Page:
Tupolew 134

Tupolew 134 – that was the make of the Polish airliner scheduled to fly from Danzig to Schönefeld (East Berlin) on 30th August 1978. In the event it was captured by two East Germans hijackers and forced to land in Tempelhof in West Berlin instead. The hijackers, a man and a young woman fleeing East Germany for the West, were later tried on the airfield by an American court set up especially for the purpose.

These are the key facts behind a sensational hijacking that hasn’t been fully explained almost thirty years after the event; facts that provide the starting point for Antje Rávic Strubel’s fourth novel. The young German writer’s latest book is a gripping story about the search for love and personal freedom in the Cold War era, a search ending in disappointment and disillusionment and the death of all utopias.

In Strubel’s novel the hijackers are Katja Siems, an attractive young woman with a love of life, and her older colleague and friend, Lutz Schaper. They are employed in a factory that manufactures heavy goods vehicles, and their life is governed by the daily routine of work. Then one day, while Katja is standing at her workbench, it hits her: ‘I don’t want to live like this any more.’ The words are uttered casually and yet they mark the start of her resolve to leave the GDR.

Katja’s enthusiastic longing for a world in which ‘it would be possible to see the sunset forty-four times in one day. Forty-four sunsets, said the little prince […]’ eventually spreads to Lutz, who agrees to join her in fleeing to the West, probably because he loves her, although he hasn’t ever told her so. But Katja’s plan to escape only gains real momentum when a West German, Hans Meerkopf, starts work at the factory as coordinator for cooperation between the two German states. With practised charm he flings himself into an affair with Katja—or is it the other way round?

Out of this encounter between the two Germanys a plan is born. Katja and Lutz arrange to meet Meerkopf in Danzig and escape with forged passports on a ferry to the West. But Meerkopf never gets to Danzig. Someone has betrayed him and the Stasi arrest him en route. When their helper fails to turn up at the appointed time, Katja and Lutz run scared and in a kind of fight-or-flight reflex choose the apparently hopeless course of hijacking an aeroplane. One thing is clear: they will never be able to return to Ludwigsfelde again.

On landing in West Berlin the pair are arrested and tried. The charges against Katja Siems are dropped due to lack of evidence. Lutz Schaper is given a token prison sentence of just a few weeks. As it transpires, the weapon he brandished in the aeroplane was an eighty-year-old toy gun. Once released, Lutz and Katja both settle in West Berlin, but have no further contact with each another.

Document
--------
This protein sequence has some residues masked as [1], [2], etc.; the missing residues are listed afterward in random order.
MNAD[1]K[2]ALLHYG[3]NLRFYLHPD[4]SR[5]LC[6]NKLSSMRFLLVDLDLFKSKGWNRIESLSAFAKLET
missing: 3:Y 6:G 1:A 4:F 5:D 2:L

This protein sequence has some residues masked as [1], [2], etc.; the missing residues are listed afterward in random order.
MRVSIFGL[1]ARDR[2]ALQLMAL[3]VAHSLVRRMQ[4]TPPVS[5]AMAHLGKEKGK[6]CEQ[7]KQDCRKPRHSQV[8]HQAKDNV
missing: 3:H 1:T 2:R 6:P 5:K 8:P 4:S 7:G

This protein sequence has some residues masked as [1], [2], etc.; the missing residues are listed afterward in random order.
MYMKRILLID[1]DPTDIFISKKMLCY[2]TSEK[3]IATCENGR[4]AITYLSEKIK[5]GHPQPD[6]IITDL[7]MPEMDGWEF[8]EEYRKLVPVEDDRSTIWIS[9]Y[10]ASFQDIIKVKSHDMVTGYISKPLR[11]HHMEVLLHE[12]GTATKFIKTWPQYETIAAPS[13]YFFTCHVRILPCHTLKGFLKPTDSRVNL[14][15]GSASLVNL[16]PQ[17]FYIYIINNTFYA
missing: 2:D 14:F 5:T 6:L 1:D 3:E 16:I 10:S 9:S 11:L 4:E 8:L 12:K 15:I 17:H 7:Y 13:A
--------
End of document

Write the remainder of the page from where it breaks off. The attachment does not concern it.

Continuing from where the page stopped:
Strubel’s novel about love, jealousy, betrayal and the failure to determine one’s own future unfolds on three different time planes, covering fifty years of German history. Abrupt transitions seem to place the time planes in stark juxtaposition to one another, but on a deeper level they are cleverly connected. Each of the time planes is characterised by different key words and marks a different level in the well shaft of the past where memory and narrative meet.

‘Above’ is where the present tense of the narrative unfolds, as twenty-five years after the hijacking a young journalist interviews Katja in an attempt to understand her motives. ‘Below’ is the level on which the hijacking, the arrests and the court case take place; while ‘the depths’ characterize the period prior to this, descending back to 1953, the year of Katja’s birth.

Strubel’s narrative strategy is complex and effective, reproducing in its discontinuities and unreliability the patterns of memory itself: ‘The story has started. With its own logic that emerges only after the event. In memory. The future is a root of memory.’ Reality seems always to evade us, an impression reinforced by the unreliability of the narrator. In the end we realize that this narrator is Katja—who questions everything that is said, making the reader join her in the multi-layered process of reconstructing the past. Strubel’s novel is predicated on the doubt as to whether truth can ever be known, so there can be no objective result at its conclusion; instead at best subjective truth:

‘That’s the way it could have been at least. It costs a lot of effort to see things properly. Even when you don’t have much to see. All I have are bubbles and air. Pools of water that shimmer in the desert sand. You can make the effort. To get things in their proper order. To be fair. To distance yourself sufficiently and see things from above.’

This passage is characteristic of the way in which the novel keeps returning to metapoetic questions, to the relationship between truth and fiction or subjective experience and the objective course of history. And so it is all the more astonishing that Tupolew 134, despite all its scepticism towards straightforward realism, contains some extraordinarily vivid descriptions of everyday life in the GDR. The same sober language is also used to portray the main characters and their relationships, which remain, nonetheless, oddly opaque, due to the narrator’s consistent refusal to explain the characters’ actions.

In Tupolew 134, her outstanding new novel, Strubel is less concerned with ‘the way it really was’ than with the way it might have been. The different ways of seeing what happened and the doubts cast on reality are to a large extent the result of the juxtaposition and overlaying of different voices and hypotheses that spiral through the novel in ever-changing patterns like the shifts of a kaleidoscope. ‘Stories can have lots of hidey-holes’; hence you never can be certain.

Anne-Bitt Gerecke
January 2005
Translated by Sally Ann Spencer


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